Yes, it's resonable and I can't see the reason for Intel not to do this for the low end (only) systems.
  17. This. That sums up the situation with so many storms-in-teacups like the Windows 8 "backlash".
  18. fimbles

    fimbles TS Evangelist Posts: 1,185   +208

    This will standardise the industry a lot in my opinion.

    Game and software developers will have an easier time without having to incorporate the lowest common denominator, ( Celeron on a quad sli motherboard anyone?)

    Compatibility will become a non issue, I spent a good 6 months trying to get 8GB of 1066 ram to actually run at 1066, Both the memory and mobo manufacturers insisted it would, but it never did.

    Its just another step to intergrating everything on chip, which is where the market seems to be heading anyway.
  19. cliffordcooley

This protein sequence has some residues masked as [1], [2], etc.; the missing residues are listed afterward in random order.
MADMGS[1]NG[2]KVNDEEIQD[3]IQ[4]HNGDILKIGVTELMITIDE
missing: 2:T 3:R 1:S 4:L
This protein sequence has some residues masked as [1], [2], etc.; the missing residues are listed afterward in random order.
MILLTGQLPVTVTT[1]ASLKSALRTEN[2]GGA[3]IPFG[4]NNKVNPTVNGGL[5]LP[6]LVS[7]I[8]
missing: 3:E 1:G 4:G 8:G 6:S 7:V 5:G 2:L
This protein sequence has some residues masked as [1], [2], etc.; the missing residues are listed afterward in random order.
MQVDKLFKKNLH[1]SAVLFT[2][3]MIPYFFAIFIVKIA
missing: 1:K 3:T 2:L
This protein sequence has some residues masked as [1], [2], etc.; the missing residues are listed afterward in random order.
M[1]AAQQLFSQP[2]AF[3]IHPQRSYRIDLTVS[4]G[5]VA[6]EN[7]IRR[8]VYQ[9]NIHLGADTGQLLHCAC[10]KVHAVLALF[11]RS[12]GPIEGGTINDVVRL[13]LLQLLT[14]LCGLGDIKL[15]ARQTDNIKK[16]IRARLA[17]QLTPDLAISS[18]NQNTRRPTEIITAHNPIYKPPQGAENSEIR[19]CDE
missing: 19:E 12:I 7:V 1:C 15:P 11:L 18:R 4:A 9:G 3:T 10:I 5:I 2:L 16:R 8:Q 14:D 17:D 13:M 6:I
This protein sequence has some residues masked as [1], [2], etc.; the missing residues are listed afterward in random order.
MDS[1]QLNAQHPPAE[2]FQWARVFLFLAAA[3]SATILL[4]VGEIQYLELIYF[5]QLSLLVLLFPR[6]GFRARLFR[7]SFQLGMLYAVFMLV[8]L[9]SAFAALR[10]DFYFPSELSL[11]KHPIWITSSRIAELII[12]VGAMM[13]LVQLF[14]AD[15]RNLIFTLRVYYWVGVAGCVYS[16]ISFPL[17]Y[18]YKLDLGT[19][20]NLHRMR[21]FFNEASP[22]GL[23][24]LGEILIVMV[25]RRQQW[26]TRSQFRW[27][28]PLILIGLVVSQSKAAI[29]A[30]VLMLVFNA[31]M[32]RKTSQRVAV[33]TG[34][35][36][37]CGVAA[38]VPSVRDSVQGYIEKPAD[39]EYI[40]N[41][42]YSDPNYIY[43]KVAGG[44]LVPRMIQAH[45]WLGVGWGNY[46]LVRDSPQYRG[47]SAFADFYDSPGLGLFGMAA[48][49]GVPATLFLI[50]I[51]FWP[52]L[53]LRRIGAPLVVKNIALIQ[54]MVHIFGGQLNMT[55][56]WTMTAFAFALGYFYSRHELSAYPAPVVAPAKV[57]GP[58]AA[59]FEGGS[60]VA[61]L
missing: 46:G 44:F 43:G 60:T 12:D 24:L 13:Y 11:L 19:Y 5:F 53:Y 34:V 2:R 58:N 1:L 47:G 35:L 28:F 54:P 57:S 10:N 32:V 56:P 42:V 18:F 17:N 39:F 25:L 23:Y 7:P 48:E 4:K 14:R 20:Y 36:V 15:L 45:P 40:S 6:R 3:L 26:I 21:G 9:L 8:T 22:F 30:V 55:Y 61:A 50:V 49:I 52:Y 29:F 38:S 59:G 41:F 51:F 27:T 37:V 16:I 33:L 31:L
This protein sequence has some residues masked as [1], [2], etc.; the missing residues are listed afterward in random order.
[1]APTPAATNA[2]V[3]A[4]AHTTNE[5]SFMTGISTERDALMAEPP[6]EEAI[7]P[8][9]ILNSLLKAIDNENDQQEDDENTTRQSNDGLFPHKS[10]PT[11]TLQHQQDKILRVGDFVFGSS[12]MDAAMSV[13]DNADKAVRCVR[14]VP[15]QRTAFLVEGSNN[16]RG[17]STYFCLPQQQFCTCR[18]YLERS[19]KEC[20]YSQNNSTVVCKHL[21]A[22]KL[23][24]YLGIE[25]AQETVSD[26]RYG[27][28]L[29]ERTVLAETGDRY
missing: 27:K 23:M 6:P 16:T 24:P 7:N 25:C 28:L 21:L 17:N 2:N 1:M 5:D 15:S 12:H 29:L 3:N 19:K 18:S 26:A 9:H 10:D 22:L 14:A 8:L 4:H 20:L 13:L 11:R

cliffordcooley TS Guardian Fighter Posts: 9,715   +3,694

    Maybe less of an issue but compatibility will always be an issue. The reason I say this is because they are still designing new architects.
  20. Hello I might be completely off on this but I have to wonder why all of you are accepting this decision which could lower flexibilty of the pc platform as a whole. I relly dont get it.

    a) sure you generally nowadays dont get a cpu and motherboard seperatly but at least you have the option that should one of them fail, you can continue by getting a replacement. I tihnk it might be easier to get a replacement seperatly than both together.

    b) right now with cpu and motherboard different you have more choice in the market. with this, you would most probably see a smaller choice as not all manufactures might have all the cpus in their catalogue.